What Does My Funder or Publisher Require?
In science policy debates, there are increasing calls for the sustainable safeguarding and free accessibility of research data. An increasing number of public funding bodies expect that researchers make their data freely accessible.
EU project proposals, for example, must include a data management plan. Several publishers expect that research publications are complemented by the underlying research data which is to be made freely accessible.
The requirements from research funding institutions and publishers are described in the relevant “data policies” or other guidelines. Data policies typically focus on the safe storage, sustainable archiving, publication, identification, appropriate citation, and transparency of research data.
RWTH has published guidelines on the management of research data, which are available for download. Below, we present you with short summaries of the research data policies and requirements of selected publishers and funding bodies.
|German Research Foundation DFG||
The DFG guidelines on research data management provide useful advice on project planning, the application process, and the provision and safeguarding of data.
|DFG Guidelines on Research Data Management (de)|
The European Commission has published the “Guidelines on Open Access to Scientific Publications and Research Data in Horizon 2020” and introduced a pilot measure for research data management, the so-called Open Research Data Pilot, which is relevant for seven research areas.
|Guidelines on Open Access to Scientific Publications and Research Data in Horizon 2020|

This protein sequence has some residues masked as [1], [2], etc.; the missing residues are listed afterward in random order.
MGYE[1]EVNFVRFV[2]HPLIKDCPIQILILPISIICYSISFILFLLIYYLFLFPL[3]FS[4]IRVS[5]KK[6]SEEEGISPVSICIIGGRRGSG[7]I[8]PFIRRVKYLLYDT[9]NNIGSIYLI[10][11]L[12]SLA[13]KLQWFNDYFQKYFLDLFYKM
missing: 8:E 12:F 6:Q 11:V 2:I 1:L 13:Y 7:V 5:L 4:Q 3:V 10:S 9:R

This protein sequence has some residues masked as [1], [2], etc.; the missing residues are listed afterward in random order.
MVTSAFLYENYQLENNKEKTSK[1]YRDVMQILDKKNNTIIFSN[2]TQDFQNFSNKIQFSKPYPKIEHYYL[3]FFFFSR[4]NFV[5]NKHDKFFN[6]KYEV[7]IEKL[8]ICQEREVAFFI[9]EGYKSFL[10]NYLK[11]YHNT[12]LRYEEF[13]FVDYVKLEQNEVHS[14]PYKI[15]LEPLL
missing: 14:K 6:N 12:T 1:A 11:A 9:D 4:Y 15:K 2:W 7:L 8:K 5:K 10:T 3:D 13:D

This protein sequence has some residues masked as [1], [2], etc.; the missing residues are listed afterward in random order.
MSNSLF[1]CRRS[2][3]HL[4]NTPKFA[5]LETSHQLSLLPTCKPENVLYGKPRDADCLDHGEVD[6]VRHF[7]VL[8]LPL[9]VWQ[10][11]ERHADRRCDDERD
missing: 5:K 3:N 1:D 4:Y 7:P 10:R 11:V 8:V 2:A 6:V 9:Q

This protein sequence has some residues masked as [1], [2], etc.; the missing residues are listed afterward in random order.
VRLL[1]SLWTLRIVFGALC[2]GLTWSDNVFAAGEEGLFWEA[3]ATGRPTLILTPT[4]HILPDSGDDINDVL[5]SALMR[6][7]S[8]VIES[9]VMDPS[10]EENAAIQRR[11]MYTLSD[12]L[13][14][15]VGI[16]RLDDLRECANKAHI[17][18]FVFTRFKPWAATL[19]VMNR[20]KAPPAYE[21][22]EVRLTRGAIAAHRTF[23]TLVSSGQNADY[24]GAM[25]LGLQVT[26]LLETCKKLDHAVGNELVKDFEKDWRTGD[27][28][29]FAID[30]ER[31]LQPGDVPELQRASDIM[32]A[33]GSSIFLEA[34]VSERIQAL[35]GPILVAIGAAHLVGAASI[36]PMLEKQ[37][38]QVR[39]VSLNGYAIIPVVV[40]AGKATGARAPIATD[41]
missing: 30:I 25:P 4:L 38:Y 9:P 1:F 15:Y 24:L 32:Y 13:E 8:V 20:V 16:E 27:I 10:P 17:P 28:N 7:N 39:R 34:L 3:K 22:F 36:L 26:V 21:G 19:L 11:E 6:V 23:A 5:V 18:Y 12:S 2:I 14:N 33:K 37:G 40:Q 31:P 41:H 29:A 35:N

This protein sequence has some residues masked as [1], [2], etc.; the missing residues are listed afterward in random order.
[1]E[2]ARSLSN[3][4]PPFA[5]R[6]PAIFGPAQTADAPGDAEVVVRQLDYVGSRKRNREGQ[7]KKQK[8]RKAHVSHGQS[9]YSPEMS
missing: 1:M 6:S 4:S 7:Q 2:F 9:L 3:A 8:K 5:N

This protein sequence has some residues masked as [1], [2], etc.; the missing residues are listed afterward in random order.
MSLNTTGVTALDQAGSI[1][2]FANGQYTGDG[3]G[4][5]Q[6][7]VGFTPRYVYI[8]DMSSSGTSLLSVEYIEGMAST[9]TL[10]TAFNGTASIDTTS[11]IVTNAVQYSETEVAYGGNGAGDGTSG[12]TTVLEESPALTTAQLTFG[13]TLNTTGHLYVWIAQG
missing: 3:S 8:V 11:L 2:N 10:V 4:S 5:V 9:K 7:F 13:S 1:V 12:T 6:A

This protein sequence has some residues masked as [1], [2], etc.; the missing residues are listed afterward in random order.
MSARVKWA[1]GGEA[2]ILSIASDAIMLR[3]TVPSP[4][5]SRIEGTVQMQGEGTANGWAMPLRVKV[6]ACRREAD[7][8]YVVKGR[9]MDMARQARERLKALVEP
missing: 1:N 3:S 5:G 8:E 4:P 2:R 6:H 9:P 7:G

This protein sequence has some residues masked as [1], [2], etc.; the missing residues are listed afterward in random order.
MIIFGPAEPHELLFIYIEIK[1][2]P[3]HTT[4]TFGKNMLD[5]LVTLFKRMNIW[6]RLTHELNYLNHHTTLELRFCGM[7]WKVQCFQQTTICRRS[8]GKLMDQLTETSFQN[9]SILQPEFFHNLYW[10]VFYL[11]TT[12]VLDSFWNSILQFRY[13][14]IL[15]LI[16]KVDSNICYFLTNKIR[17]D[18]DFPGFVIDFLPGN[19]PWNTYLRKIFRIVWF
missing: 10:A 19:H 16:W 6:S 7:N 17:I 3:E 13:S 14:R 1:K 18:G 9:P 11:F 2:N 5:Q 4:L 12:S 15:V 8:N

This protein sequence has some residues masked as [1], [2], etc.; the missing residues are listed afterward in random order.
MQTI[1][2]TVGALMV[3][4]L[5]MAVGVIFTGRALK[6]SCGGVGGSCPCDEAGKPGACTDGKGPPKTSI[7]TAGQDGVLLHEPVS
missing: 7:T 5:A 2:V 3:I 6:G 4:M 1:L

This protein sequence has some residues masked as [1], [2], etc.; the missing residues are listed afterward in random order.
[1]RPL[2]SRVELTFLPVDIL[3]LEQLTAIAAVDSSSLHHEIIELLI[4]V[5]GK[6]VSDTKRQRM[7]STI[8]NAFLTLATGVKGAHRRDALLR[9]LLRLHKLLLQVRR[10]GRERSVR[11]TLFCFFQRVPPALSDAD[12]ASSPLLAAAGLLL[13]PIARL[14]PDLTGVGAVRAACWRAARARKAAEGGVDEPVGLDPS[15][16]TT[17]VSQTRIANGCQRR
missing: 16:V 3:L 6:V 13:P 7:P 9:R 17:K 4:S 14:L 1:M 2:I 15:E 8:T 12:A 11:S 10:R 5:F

|German Rectors' Conference HRK||
The HRK has published recommendations for University executives, detailing how to give direction to the development of research data management. The brochure presents the developments and challenges from an organizational perspective and provides concrete instructions. Thus it offers guidelines for the development of RDM at universities and university consortia.
|Wie Hochschulleitungen die Entwicklung des Forschungs-datenmanagements steuern können. Orientierungspfade, Handlungsoptionen, Szenarien|
Many publishers expect that academic journal articles are submitted – and published – together with the relevant research data. Typically, the publishers provide instructions for authors, such as the publication guidelines offered by the Nature Publishing Group.
|Publication Guidelines of the Nature Publishing Group|
Funding Programs of the Federal and State Governments
Typically, the individual funding programs offer leaflets with information on desired or required research data management practices.
|German Council of Science and Humanities WR||
In its recommendations on good academic practice, the German Council of Science and Humanities makes a case for a structured approach to the management of research data.
|Empfehlungen zu wissenschaftlicher Integrität (de)|
|National Science Foundation||
Since 2011, all NSF project proposals must include a so-called Data Management Plan, DMP for short. The applying researcher or institution must provide an overview of measures in place to secure an appropriate documentation, publication, and archiving of generated research data. For details, please refer to the NSF Data Sharing Policy.
|NSF Data Sharing Policy|
Unlike articles, book publications and conference contributions, research data are not always considered publishable. But there are several reasons to share research data:
Benefits for Reseachers
Transparency and visibility: if the published research data are clearly associated with a researcher, they draw attention to the researcher’s output and, possibly, generate citations as well as requests for collaboration.
Follow-up use: The data can be used in the context of other research projects. Well-documented archived data allow efficient access and may provide the basis for new projects as well as synergy effects.
Further Informationen on Data Sharing
- Contribution in Deutschlandfunk: Wie Open Science die Wissenschaft verändert (de)
- Press Release of the European Commission: Commission Launches Pilot to Open up Publicly Funded Research Data